Rm220: Thinking about the orisha in light of history and its giving power and voice to the oppressed, how do you see this work relating to today’s world?
SJE: In this time of great oppression, we are returning to old and ancient spiritual traditions in a very strong way because people are realizing that this current system is failing them and they need to find alternative ways to survive and remain balanced. The church is failing people, institutions are failing people—we must turn to the ancient ways of our grandmothers and grandfathers. In this time we are hopefully regaining the wisdom of our grandmothers and grandfathers and going back to the ancient ways to access even greater power. By going to the Orisha and ancestors, we gain strength to fight the oppressor and all negative forces.
Rm220: Off the top of my head, you are a singer, a doula, a proprietor, a craftsperson, a priestess, a leader of your own shrine, a visual artist—your work is on the cover of your book—and a Mardi Gras Indian queen. And that’s just what I can think of off the top of my head! Why did you choose to pursue this project from all of the various things you are engaged with?
SJE: This project was really bigger than me. It wasn’t something I tried to do. I was just given the vision, and then, one day, when I was healing from the disappointment around a failed adoption, the spirit sat me down to re-channel my energy. I was introduced to the orisha when I was nineteen years old through my first love, Martin Salinas. He came to bring the music to me, and then he crossed over, so this is the very music that healed me after his transition. It was important to me, as I approached the 30th year of his transition, to put out a book that not only honored Martin Salinas (Ashe’) but the orisha and the Yoruba people as well.
Rm220: There are countless orisha songs, and versions of the songs. Will you talk about how you decided what to omit and what to include?
SJE: When I was deciding on what songs would go in the book I just decided that I would listen to spirit and remember the song that I would hear at a ceremony or Bembe. It was important for me to include those songs because I want people to be ready for any Bembe or ceremony. It gives power to the music when everyone is singing in a collective voice. This helps the orisha to come down and a person to be mounted by spirit.
Rm220: This is not just a book, but a celebration of a spiritual path. What are some of the ways that you have, and will, present this work that might differ from the “typical” book reading tour.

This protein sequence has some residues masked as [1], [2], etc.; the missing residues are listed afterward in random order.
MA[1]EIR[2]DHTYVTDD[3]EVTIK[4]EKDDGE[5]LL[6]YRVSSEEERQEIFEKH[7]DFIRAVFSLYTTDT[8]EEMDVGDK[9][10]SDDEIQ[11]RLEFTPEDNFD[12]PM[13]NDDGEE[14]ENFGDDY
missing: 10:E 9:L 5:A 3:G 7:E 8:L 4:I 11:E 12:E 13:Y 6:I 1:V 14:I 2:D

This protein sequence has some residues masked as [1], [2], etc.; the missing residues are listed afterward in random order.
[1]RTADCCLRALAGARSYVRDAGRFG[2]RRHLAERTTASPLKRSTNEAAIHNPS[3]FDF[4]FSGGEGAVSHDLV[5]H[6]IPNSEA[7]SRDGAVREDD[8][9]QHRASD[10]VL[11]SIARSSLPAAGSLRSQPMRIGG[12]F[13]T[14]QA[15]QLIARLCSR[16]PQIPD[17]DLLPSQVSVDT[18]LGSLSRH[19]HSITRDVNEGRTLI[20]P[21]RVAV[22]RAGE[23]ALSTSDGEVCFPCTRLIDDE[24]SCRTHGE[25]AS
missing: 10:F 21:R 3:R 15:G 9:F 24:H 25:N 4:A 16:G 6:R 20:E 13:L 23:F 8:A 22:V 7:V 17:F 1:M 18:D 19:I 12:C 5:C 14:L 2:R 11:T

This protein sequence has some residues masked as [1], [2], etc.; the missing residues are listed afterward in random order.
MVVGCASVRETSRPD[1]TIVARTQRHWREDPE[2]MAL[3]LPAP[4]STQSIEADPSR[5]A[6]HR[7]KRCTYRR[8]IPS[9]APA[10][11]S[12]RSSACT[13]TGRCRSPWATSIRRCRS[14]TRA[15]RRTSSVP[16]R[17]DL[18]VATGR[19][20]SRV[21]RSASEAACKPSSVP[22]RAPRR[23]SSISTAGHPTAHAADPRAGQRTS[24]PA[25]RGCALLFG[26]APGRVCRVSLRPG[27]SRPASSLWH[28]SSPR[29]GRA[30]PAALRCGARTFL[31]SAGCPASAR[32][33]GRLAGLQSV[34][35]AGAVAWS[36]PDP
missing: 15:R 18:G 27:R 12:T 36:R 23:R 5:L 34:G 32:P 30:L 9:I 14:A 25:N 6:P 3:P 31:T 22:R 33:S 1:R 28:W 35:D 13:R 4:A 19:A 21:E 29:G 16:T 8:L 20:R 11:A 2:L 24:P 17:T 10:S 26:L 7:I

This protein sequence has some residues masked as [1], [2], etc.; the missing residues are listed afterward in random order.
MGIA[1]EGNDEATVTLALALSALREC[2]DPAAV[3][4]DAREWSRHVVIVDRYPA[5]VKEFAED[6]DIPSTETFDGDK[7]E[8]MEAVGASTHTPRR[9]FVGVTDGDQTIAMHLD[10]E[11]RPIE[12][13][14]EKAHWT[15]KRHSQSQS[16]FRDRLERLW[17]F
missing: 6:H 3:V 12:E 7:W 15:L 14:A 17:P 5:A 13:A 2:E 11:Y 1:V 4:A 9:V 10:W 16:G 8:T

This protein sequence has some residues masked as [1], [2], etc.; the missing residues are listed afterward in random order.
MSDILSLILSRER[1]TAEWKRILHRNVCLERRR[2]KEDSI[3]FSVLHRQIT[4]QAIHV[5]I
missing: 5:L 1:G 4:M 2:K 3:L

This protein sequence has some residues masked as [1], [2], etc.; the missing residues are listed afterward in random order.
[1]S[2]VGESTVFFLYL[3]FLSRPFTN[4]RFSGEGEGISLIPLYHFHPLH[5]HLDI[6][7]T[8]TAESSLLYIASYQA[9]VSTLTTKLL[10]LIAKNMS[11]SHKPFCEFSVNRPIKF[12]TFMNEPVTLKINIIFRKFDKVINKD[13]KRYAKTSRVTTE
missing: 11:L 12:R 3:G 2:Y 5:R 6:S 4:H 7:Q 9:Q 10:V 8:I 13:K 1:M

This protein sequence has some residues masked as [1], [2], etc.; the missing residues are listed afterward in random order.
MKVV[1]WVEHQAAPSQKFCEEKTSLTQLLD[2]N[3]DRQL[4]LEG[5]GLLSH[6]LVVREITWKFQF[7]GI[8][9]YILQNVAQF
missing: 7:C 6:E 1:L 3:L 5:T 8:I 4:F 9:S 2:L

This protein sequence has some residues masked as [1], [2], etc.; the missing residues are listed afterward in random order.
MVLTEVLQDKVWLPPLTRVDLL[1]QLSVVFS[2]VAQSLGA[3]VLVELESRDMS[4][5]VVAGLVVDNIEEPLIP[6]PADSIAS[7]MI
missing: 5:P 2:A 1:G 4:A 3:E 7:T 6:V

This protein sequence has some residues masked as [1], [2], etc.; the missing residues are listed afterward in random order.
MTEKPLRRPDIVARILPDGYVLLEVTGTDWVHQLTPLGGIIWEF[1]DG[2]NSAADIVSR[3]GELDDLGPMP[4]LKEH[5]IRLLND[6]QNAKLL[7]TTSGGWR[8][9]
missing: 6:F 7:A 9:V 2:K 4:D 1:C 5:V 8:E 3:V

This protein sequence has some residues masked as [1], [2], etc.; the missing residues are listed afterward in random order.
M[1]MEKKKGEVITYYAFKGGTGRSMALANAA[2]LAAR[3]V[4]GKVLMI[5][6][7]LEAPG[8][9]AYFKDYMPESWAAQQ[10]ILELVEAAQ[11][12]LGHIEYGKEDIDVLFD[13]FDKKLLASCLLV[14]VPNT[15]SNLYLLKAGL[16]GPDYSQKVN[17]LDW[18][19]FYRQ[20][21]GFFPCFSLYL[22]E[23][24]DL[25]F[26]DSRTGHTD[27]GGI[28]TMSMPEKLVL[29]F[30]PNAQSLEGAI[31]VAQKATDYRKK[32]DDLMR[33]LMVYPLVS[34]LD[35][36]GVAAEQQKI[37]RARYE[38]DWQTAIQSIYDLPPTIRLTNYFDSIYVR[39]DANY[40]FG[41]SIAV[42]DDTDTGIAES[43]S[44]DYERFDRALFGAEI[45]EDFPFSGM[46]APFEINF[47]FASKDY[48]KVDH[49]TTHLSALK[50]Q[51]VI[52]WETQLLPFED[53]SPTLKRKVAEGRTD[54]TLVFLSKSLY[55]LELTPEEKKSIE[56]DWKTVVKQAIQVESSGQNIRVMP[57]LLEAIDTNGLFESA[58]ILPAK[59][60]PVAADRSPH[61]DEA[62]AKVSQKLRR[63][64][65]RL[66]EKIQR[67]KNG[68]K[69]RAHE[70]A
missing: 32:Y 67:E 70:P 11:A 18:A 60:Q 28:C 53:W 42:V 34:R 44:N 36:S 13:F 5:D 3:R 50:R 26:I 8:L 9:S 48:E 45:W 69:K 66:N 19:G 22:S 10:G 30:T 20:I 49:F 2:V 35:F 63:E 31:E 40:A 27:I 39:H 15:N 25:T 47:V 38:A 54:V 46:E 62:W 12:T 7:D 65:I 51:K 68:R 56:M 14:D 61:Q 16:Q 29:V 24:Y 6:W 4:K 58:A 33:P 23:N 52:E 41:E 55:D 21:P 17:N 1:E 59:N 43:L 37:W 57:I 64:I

SJE: This will be different from a typical book reading tour because it will also involve music and, in some cases, involve one or several drummers, so it certainly would be different from just someone reading.
Rm220: The book is accompanied by a two-CD set. Talk about the musical aspect of this work and how you went about recording it.
SJE: The two CD set actually was quite interesting because I had to really fight to put all the songs on the project . Most of the tracks are in three-part harmony, which our band Zion Trinity is known for. It was our desire to present the music in a very beautiful way and to be unique. We decided to bring strings to represent the grace of the mother and heavy drums on the first CD to representing the male orisha and grounding.
Rm220: Do you see this as the beginning of a series or a bigger project? If so, what’s your next book or project?
SJE: This project has inspired me to move forward to do other bodies of work. My next project I have in my heart and my spirit will be an Akan songbook and CD. I have been a daughter of the orisha for the past 30 years, but my great great grandmother Maria Therese Coin-Coin was an Ewe woman. I was therefore led to Ghana when it was time for initiation. The Ewe tribe originated in Nigeria but, based on Yoruba expansion, they were forced out of Nigeria and into Togo Benin and into the Upper Volta region of Ghana. It was important for me and my lineage to go back to my grandmother’s roots. To date, I’m not very well-versed in Akan songs, so I need to return to Ghana and work with other priests to manifest this vision. A CD and song book for the Akan tradition is next … God willing.